Memorial Park is a Dogs Delight

We do not take our dogs regularly to Memorial Park in Kloof, so we were pleasantly surprised at all the changes that had been made since we were last there. The playground is now fenced and I am sure parents are happy that no dogs can worry kids while they are playing and that there will be no dog mess that kids can step in. All the wooden bridges have been upgraded, wooden fencing added around the perimeter of the park, upgraded parking and a paved trail where it used to be very muddy. This major upgrade of Memorial Park was a co-operative effort between the eThekwini Parks Department and Kloof Conservancy in 2020.

 

Memorial Park
The Playground

 

Plastic packets are available at the entrances and there is no excuse not to pick up after your dogs. The park is not only a place to walk the dogs or let your kids play. It is also a wonderful place to have a picnic or bird watch.

 

Memorial Park

 

Why is it called Memorial Park?

“Memorial Park was established on 4th April 1945 on land donated by the Hickman and Johnson families in memory of their sons who died in World War II.

World War II took its toll on young men from Kloof and two in particular are directly linked to land which became Memorial Park.

On 26 Jan 1942, John Reginald Hickman, the husband of Peggy Hickman (née Gosling), and son of Henry Reginald and Phyllis Hickman was killed in action at Antelat, Cirenaica (modern day Libya). At the time he was a Bombadier serving with the 2nd Anti Tank Regiment, South African Artillery.

On 25 August 1943, Ronald Douglas Johnson, the son of Douglas Francis and Alice Jean Johnson was killed in an air-raid whilst a prisoner-of-war in Foggia, Italy. He was a Private serving with the Technical Services Corps, Union Defence Force. He was 22 years old at the time of his death. Ronald’s Road and Ronald’s Kloof in the main Kloof Gorge are named after him, both area’s having been part of his childhood “playground”.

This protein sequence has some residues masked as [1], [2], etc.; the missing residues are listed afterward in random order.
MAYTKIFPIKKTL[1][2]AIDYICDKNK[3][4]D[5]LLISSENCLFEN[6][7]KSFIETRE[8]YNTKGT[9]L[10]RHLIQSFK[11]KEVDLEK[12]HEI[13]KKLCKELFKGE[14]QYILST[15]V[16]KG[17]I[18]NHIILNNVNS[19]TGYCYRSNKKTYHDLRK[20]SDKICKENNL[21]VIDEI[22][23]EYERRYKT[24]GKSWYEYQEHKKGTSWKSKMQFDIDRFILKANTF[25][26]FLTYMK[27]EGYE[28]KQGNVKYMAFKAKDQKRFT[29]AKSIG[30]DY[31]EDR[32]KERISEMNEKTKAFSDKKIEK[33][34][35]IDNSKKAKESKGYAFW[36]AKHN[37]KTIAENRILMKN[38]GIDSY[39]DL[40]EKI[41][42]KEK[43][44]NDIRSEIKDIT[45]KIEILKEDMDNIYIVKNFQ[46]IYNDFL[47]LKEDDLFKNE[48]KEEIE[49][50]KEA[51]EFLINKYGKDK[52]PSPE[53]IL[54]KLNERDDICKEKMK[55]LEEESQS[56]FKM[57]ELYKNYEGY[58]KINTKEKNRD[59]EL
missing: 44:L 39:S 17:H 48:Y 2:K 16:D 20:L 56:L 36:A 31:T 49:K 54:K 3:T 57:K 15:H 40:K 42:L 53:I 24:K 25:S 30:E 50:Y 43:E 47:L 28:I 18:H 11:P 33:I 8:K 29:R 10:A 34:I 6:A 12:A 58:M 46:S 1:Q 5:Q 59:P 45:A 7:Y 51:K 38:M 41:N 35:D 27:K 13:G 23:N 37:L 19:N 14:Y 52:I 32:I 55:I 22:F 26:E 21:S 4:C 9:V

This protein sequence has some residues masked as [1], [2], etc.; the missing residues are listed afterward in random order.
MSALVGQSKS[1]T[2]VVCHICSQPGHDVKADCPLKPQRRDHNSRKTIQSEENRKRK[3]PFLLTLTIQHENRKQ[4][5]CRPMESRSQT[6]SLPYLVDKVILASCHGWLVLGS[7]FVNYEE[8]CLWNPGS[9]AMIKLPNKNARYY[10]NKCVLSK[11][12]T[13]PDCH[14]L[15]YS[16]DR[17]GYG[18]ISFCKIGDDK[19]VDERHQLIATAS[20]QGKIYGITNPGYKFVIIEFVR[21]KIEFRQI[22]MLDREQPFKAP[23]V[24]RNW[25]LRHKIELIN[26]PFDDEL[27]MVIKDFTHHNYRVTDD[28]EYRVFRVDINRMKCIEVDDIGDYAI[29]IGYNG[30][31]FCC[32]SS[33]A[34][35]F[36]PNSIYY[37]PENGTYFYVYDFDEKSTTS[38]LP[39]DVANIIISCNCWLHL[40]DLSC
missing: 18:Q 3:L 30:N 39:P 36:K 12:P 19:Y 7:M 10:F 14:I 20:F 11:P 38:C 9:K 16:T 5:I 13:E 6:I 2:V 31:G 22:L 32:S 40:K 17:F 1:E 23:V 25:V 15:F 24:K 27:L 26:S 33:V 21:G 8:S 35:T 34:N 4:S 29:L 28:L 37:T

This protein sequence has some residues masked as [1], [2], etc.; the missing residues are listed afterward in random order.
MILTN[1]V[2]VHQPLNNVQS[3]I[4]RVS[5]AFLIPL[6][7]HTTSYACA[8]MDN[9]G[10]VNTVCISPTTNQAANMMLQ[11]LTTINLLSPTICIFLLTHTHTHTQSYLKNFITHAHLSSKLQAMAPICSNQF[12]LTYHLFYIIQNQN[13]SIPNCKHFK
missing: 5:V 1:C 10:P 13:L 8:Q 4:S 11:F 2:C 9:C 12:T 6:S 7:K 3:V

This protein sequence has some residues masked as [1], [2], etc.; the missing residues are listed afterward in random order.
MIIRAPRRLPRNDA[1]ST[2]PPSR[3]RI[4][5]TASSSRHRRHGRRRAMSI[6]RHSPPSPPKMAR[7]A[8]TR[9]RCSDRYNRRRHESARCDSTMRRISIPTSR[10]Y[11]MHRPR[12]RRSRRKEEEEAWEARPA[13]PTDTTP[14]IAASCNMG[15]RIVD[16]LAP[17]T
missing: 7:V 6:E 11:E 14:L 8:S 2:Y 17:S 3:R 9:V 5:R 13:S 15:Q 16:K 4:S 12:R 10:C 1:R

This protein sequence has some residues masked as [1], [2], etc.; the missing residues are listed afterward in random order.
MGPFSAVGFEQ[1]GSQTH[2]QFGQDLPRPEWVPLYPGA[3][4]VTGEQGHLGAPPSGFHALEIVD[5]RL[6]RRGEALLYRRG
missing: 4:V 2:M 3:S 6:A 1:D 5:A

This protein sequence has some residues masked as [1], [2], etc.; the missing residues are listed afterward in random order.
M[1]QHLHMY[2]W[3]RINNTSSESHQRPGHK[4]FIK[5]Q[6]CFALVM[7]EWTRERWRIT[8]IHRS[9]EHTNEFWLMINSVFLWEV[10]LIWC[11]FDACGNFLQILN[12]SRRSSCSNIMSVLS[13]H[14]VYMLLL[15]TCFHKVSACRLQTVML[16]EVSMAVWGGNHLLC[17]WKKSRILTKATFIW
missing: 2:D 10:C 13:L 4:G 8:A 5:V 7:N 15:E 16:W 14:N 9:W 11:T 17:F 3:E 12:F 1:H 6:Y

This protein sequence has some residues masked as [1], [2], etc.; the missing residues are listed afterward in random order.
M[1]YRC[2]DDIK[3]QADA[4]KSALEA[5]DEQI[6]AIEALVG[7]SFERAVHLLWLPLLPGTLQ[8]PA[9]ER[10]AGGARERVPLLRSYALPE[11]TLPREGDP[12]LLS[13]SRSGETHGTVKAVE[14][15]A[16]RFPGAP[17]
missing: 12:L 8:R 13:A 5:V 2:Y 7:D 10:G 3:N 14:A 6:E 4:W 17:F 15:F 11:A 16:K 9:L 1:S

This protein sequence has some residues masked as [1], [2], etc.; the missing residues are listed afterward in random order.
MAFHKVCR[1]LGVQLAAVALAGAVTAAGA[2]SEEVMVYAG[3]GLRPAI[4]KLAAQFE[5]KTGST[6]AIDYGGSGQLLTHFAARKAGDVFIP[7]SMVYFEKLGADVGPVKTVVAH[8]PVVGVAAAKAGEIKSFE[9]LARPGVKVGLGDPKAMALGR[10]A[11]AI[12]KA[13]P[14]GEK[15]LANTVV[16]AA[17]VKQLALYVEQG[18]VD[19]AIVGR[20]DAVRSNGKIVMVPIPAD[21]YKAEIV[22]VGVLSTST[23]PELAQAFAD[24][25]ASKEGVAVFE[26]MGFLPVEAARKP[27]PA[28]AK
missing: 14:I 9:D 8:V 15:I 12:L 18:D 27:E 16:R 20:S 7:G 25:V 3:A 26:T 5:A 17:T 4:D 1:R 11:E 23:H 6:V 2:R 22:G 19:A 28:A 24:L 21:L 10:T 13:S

On the 4 Apr 1945 it was recorded in the Minutes of the Building Plans and Subdivision Committee of the Kloof Town Board with regard to “D.F. Johnson: X of O (and) Hickman, Dickens & Young: Lot Q ….. Committee recommends that ….. the whole area of 49 of Q and that portion of 30 of X of O accruing to the Board be designated the “War Memorial Park”. It was a requirement of the day that, to obtain permission to develop farmland, the developer must donate a portion of the land for roads, parks and cemeteries, to the local council.

In May 1946, a Voluntary Parks and Gardens Committee for the War Memorial Park was set up. The aim seems to have been to keep it as natural as possible, with indigenous trees and freedom of movement.

The following Kloof men are known (there may well be more) to have died in World War II and it is to them that Memorial Park is dedicated:

Ronald Douglas Johnson, John Reginald Hickman, Noel John Cullum, Richard Leonard Ashburton Ellis, Harold Baker Stevenson, William Hawksworth Sutton, Raymond William Swales.” Kloof Conservancy “History of Memorial Park”

 

Memorial Park
There is a fenced off Conservation area near the main carpark. Dogs are not allowed in that area. Lots of benches can be found in the park.

 

“The responsibility for the upkeep of the park rests with eThekwini Parks Department who have done and continue to do an outstanding job by regularly mowing the grass, installing essential signage and doing general upkeep tasks. Kloof Conservancy continues to support and partly fund the ongoing maintenance and beautification of the park.” Kloof Conservancy “Memorial Park Project”

 

Memorial Park
Magnificent trees, sturdy bridges and lots of place for dogs to run

 

Memorial Park
Bolt loves water and regularly cools off in our pool. Axel doesn’t like the pool but he does love the stream at Memorial Park

 

Memorial Park
The new paved section, trails, stone bridge and a tyre swing

 

Memorial Park
Very happy and very tired dogs (Bolt behind and Axel in front)

 

Bolt is a rescue Greyhound – his mothers and siblings were rescued from the Valley of 1000 Hills. Only him and his sister survived from the litter of puppies.

Axel’s mother came running out of burning sugar cane followed by her 7 puppies and were taken to the Animal Anti-Cruelty League. All were successfully adopted. Axel is a Greyhound-X. His mother is a Greyhound.

Author: Nicola Meyer

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